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The Role of the Real Interest Rate in US Macroeconomic History

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  • Ernst Juerg Weber

    (UWA Business School, The University of Western Australia)

Abstract

A negative real interest rate has guaranteed macroeconomic equilibrium during every national emergency in the United States since the early 19th century, except the Great Depression in the 1930s when deflation interfered with the interest rate mechanism. During the Great Depression, the interest rate mechanism failed because the zero bound on the nominal interest rate implies that the real interest rate cannot be negative if there is deflation. This points to a monetary explanation of the Great Depression, and it suggests that central banks should suspend monetary policy rules that target inflation if there is an adverse political or economic shock that creates consumer pessimism.

Suggested Citation

  • Ernst Juerg Weber, 2007. "The Role of the Real Interest Rate in US Macroeconomic History," Economics Discussion / Working Papers 07-01, The University of Western Australia, Department of Economics.
  • Handle: RePEc:uwa:wpaper:07-01
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    File URL: http://www.biz.uwa.edu.au/home/research/discussionworking_papers/economics?f=154229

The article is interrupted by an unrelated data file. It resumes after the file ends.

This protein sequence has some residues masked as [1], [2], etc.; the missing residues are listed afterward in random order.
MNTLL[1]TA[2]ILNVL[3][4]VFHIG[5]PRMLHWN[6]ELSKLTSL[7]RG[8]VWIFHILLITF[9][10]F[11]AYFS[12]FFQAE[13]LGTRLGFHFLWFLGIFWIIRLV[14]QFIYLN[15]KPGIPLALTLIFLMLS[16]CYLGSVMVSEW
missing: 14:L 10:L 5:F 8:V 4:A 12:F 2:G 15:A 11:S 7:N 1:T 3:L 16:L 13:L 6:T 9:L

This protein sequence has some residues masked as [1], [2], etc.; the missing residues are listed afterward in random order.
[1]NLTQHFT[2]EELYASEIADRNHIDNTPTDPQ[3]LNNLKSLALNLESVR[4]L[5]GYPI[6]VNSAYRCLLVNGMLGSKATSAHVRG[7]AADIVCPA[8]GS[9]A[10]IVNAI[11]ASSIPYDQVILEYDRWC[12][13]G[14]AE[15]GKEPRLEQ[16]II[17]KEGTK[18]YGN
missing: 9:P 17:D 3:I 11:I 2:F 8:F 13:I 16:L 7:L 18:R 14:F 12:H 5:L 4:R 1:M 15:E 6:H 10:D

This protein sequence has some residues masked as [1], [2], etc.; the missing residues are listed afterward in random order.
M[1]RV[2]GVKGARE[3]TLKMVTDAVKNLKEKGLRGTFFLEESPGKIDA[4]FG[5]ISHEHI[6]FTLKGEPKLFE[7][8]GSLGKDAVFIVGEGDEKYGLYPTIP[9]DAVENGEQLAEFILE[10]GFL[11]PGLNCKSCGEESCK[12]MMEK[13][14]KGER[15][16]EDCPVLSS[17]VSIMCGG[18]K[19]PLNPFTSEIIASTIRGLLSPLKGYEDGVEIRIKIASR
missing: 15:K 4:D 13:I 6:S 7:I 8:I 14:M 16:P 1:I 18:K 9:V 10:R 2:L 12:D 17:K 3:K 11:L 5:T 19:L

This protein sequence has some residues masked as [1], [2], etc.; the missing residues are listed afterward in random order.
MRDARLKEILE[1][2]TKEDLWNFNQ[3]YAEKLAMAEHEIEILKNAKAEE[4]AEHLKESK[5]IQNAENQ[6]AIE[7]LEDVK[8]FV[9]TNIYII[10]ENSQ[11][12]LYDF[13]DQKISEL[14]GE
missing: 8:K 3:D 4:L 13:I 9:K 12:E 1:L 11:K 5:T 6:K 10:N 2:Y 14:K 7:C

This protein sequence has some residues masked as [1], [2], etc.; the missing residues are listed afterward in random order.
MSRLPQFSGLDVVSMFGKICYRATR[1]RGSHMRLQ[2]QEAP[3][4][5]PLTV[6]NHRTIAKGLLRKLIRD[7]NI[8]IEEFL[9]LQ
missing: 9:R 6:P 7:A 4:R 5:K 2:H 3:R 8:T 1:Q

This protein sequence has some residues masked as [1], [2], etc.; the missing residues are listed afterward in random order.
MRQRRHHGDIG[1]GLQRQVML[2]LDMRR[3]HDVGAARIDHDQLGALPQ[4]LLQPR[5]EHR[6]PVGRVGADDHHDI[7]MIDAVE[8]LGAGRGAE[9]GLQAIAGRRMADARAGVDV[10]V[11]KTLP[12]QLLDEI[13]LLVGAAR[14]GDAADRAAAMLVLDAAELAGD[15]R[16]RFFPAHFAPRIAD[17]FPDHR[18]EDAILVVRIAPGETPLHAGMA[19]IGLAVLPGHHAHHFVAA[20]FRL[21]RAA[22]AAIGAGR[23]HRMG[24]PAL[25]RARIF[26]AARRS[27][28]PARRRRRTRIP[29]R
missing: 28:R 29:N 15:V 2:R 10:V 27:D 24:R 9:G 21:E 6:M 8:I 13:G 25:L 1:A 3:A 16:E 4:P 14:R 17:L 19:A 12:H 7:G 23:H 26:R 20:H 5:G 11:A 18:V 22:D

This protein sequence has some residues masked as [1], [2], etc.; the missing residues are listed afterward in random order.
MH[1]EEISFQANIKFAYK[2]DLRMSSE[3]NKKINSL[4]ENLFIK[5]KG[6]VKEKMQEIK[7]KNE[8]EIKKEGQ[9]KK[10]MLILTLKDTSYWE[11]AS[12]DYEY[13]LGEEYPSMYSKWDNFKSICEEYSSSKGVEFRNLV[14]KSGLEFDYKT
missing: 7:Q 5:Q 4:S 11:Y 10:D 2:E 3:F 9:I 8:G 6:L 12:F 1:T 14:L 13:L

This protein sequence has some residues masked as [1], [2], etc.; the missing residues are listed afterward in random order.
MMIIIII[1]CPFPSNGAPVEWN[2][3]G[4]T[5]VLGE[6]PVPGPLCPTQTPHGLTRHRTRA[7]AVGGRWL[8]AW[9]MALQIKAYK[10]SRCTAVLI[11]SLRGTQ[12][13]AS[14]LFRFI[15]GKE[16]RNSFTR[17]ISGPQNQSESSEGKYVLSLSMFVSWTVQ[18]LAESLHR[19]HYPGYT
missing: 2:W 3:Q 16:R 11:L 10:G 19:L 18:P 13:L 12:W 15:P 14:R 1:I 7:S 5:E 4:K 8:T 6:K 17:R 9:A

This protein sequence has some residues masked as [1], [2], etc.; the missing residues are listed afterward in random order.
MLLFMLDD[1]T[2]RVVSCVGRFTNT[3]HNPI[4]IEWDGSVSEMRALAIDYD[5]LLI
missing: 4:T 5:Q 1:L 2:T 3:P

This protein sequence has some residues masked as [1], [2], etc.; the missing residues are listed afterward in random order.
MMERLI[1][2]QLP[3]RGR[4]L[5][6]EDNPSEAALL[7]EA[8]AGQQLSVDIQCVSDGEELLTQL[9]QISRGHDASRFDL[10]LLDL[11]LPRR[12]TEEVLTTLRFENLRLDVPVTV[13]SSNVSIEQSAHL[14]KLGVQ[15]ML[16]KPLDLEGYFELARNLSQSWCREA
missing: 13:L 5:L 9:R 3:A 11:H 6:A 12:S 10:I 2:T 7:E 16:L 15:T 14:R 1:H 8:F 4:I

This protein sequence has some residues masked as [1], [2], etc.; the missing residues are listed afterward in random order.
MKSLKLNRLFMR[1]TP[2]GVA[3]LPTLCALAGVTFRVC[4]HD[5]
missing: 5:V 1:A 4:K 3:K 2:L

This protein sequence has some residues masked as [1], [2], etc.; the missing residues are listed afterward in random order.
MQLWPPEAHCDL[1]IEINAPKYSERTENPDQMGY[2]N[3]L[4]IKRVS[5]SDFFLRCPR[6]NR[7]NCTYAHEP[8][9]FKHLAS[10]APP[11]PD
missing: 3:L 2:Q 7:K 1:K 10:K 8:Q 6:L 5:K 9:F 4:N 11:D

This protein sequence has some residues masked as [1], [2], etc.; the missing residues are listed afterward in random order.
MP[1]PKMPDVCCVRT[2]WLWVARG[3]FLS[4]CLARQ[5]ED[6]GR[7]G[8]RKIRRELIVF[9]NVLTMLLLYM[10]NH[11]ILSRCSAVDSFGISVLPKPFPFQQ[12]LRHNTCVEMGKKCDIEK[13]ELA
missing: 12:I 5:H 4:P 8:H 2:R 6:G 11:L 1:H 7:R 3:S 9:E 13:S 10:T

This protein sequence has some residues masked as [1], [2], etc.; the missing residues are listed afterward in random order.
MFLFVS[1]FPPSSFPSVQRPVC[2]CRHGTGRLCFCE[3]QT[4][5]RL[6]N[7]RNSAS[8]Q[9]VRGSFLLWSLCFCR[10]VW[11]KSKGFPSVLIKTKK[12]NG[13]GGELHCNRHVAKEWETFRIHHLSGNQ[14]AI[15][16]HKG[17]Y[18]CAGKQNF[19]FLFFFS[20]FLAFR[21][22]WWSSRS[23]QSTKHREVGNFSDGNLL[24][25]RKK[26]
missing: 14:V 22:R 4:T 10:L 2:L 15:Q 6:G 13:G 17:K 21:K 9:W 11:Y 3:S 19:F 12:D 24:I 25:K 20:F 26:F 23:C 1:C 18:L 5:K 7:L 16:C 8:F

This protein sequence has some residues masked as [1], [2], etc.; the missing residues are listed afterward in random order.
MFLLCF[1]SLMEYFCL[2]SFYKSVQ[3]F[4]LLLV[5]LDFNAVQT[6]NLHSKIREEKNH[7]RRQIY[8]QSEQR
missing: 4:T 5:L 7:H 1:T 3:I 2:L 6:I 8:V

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    References listed on IDEAS

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    Cited by:

    1. Lee C. Spector & Courtenay C. Stone, 2010. "Suspicious Estimates of Ex Ante Real Interest Rates: Evidence of Macroeconomic Malpractice?," Working Papers 201010, Ball State University, Department of Economics, revised Oct 2010.

    More about this item

    JEL classification:

    • D91 - Microeconomics - - Micro-Based Behavioral Economics - - - Role and Effects of Psychological, Emotional, Social, and Cognitive Factors on Decision Making
    • E21 - Macroeconomics and Monetary Economics - - Consumption, Saving, Production, Employment, and Investment - - - Consumption; Saving; Wealth
    • E52 - Macroeconomics and Monetary Economics - - Monetary Policy, Central Banking, and the Supply of Money and Credit - - - Monetary Policy
    • G12 - Financial Economics - - General Financial Markets - - - Asset Pricing; Trading Volume; Bond Interest Rates
    • N21 - Economic History - - Financial Markets and Institutions - - - U.S.; Canada: Pre-1913

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